Switch vfs.nfsd.issue_delegations to TUNABLE ?

Rick Macklem rmacklem at uoguelph.ca
Tue Nov 28 19:09:54 UTC 2017

Emmanuel Vadot wrote:
>I wrote:
>> Since it defaults to "disabled", I don't see why a tunable would be necessary?
>> (Just do nothing and delegations don't happen. If you want the server
>>  to issue delegations, then use the sysctl to turn them on. If you want to turn
>>  them off again at the server, reboot the server without setting the sysctl.)
>If you need to reboot to make things working again without delegation
>this shouldn't be a sysctl.
Turning them off without rebooting doesn't break anything.
I just wrote it that way since you seemed to want to use a tunable, which
implied rebooting was your preference.
> > > >  The reason behind it is recent problem at work on some on our filer
> > > > related to NFS.
> > > >  We use NFSv4 without delegation as we never been able to have good
> > > > performance with FreeBSD server and Linux client (we need to do test
> > > > again but that's for later).
> Delegations are almost never useful, especially with Linux clients.
Emmanuel Vadot wrote:
>Can you elaborate ? Reading what delegation are I see that this is
>exactly what I'm looking for to have better performance with NFS for my
>workload (I only have one client per mount point).
Delegations allow the client to do Opens locally without contacting the
server. Unless, the delegation is a write delegation, this only applied
to read-only delegations. Also, since most implementors couldn`t agree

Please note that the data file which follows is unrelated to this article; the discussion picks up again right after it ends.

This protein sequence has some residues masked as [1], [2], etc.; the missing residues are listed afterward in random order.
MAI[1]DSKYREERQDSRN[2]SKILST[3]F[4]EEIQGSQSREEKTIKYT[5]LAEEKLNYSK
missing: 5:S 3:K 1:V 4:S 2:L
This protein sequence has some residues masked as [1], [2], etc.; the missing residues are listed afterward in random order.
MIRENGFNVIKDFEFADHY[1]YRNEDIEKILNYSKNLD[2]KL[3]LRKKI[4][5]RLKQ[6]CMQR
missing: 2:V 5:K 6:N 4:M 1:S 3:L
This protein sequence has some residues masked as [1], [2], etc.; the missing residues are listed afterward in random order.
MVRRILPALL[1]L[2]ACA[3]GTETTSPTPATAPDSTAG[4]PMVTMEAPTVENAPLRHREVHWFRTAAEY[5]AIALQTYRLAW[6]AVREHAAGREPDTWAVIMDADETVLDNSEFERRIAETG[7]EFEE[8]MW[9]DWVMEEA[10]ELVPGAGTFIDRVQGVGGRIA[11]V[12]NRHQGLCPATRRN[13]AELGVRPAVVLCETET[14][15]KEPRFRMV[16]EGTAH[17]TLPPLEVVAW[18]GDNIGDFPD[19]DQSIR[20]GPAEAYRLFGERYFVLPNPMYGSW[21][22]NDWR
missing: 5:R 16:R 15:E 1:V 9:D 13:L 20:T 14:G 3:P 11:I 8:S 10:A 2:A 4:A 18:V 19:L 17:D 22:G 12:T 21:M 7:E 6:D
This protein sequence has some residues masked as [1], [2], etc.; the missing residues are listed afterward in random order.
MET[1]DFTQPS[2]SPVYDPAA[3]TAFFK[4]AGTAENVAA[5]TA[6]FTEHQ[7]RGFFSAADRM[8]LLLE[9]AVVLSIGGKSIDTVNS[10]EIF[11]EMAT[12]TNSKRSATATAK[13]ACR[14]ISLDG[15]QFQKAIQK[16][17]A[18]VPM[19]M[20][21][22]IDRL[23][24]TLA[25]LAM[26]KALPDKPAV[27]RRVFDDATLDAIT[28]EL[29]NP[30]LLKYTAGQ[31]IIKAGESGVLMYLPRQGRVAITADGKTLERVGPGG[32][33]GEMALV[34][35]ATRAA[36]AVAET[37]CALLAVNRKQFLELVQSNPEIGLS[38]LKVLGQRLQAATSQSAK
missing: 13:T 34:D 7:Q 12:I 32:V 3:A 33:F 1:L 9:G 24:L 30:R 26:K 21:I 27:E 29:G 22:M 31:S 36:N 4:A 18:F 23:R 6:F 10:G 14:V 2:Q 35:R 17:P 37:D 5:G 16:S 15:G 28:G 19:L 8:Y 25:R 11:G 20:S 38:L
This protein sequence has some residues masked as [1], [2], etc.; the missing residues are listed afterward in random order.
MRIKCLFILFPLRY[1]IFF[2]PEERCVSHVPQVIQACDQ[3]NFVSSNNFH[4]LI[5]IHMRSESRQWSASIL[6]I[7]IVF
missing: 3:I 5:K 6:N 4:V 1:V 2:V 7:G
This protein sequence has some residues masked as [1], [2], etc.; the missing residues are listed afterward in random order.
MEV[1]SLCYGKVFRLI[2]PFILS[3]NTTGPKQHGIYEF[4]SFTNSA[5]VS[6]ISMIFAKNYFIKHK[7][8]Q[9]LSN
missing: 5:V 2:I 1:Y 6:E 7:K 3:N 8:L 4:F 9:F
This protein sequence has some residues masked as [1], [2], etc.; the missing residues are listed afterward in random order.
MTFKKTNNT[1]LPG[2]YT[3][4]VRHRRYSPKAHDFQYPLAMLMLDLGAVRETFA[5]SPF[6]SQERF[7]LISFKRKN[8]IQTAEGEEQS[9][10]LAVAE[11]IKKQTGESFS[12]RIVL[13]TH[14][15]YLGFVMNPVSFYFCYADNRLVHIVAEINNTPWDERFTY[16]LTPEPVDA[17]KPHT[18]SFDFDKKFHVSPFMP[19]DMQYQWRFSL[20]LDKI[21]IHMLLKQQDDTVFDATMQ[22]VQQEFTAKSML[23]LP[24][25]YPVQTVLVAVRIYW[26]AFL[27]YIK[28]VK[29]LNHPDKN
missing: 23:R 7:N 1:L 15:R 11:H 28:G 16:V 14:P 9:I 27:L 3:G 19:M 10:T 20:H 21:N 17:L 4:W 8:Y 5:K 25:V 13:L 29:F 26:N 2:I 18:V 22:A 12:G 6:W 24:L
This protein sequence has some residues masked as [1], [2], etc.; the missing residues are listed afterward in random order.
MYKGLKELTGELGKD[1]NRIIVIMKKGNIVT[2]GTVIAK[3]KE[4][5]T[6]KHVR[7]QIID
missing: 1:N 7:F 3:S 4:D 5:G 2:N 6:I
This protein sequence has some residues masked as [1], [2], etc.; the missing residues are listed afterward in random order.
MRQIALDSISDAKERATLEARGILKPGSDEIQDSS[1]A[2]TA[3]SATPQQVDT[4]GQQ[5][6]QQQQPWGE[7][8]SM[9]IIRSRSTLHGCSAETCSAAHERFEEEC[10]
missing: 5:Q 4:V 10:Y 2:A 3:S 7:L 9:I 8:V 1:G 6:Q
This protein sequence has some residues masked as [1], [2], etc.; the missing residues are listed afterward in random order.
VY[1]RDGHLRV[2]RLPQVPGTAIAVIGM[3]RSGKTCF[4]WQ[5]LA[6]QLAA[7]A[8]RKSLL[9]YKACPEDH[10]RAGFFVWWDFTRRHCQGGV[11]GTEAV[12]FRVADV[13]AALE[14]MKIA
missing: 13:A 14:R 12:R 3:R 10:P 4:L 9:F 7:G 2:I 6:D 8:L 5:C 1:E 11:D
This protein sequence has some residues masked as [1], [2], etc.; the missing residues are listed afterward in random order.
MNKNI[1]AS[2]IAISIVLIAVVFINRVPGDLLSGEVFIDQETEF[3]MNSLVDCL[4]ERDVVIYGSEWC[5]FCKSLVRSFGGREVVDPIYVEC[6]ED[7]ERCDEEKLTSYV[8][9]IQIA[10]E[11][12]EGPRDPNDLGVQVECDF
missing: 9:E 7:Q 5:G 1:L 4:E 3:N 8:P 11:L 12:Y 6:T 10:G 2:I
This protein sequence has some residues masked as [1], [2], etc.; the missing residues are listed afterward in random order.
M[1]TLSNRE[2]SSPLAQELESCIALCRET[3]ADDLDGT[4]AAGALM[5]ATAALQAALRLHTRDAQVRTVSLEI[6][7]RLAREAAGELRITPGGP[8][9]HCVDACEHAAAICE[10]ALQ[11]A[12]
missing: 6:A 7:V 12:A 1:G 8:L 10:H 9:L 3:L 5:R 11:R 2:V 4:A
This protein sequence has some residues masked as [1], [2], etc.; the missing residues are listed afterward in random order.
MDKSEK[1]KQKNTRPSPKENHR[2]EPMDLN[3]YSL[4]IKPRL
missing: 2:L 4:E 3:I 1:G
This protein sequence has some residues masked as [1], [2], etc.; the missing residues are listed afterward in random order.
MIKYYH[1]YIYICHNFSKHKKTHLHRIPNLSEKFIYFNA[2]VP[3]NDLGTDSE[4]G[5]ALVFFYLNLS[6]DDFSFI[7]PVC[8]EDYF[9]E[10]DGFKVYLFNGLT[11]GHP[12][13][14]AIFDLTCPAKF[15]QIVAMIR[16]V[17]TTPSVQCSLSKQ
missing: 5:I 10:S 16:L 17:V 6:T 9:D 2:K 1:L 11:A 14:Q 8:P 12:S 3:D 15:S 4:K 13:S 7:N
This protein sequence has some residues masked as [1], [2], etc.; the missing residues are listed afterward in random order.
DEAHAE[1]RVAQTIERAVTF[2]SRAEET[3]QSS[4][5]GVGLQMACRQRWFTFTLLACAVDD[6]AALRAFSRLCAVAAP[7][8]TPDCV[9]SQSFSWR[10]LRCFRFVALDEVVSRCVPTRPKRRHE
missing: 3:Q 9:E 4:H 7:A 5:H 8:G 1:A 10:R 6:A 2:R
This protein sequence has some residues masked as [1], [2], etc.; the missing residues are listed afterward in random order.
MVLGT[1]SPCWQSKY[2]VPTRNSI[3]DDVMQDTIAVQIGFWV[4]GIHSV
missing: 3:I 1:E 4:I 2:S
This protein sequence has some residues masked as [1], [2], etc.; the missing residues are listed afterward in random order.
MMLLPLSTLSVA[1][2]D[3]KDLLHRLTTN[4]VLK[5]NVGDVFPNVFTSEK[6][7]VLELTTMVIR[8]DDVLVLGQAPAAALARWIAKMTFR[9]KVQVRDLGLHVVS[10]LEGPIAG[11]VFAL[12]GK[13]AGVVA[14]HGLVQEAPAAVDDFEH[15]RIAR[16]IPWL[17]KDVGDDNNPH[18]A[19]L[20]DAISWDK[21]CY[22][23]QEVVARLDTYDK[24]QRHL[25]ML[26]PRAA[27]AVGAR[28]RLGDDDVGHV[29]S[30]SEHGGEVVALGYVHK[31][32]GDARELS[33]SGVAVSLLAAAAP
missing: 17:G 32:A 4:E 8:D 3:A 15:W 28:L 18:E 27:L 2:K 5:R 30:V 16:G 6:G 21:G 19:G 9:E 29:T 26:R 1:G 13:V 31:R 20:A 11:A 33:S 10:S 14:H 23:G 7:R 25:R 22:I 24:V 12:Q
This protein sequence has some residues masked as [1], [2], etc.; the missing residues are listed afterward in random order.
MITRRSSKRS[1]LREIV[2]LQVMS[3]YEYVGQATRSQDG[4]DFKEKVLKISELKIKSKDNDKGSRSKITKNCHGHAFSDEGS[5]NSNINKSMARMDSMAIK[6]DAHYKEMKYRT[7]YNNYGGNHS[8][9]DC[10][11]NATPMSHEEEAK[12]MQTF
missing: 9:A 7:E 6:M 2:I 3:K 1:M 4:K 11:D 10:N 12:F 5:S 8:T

on how to check permissions via the delegation, most client implementations
still do an Access check at open, which is almost as much overhead as the
Open RPC. (For example, Solaris servers always specified an empty ACE in the
delegation, forcing the client to do an Access. I have no idea what the
current Linux serveréclient does. If you capture packets when a Linux
client is mounted with delegations enabled, you could look for RPCs like Access when
are Opened multiple times. If you see them, then delegations aren`t saving RPCs.
Also, they are `per file`, so are only useful if the client is Opening the
same file multiple times.
Further, if another client Opens the same file and the first client got a Write
delegation, then the write delegation must be recalled, which is a lot of
overhead and one of the few cases where the FreeBSD server must exclusively
lock the state lists, forcing all other RPCs related to Open, Close to wait.

They sounded good in theory and might have worked well if the implementors
had agreed to do them, but that didnèt happen. (Companies pay for servers, but the
clients donèt get funded so delegation support in the clients are lacking. I tried
to make them useful in the FreeBSD client, but Ièm not sure I succeeded.)

> [stuff snipped]
If I understood your original post, you have a performance problem caused
by lock contention, where the server grabs the state lock to check for delegations
for every Getattr from a client.

As below, I think the fix is to add code to check for no delegations issued that
does not require acquisition of the state lock.

Btw, large numbers of Getattrs will not perform well with delegations.
(Again, the client should be able to do Getattr operations locally in the
 client when it has a delegation for the file, but if the client is not doing that...)

I wrote:
> Having a per-mount version of this would be overkill, I think. It would have to
> disable callbacks on the mount point, since there is no way for a client to say
> "don't give me delegations" except disabling callbacks, which the server
> requires for delegation issue.
> [stuff snipped]
> The case where there has never been delegations issued will result in an
> empty delegation queue. Maybe this case can be handled without acquiring
> the "global NFSv4 state lock", which is what sounds like is causing the
> performance issue. Maybe a global counter of how many delegations are
> issued that is handled by atomic ops.
> --> If it is 0, nfsrv_checkgetattr() can just return without acquiring the lock.
> I'll take a look at this, rick

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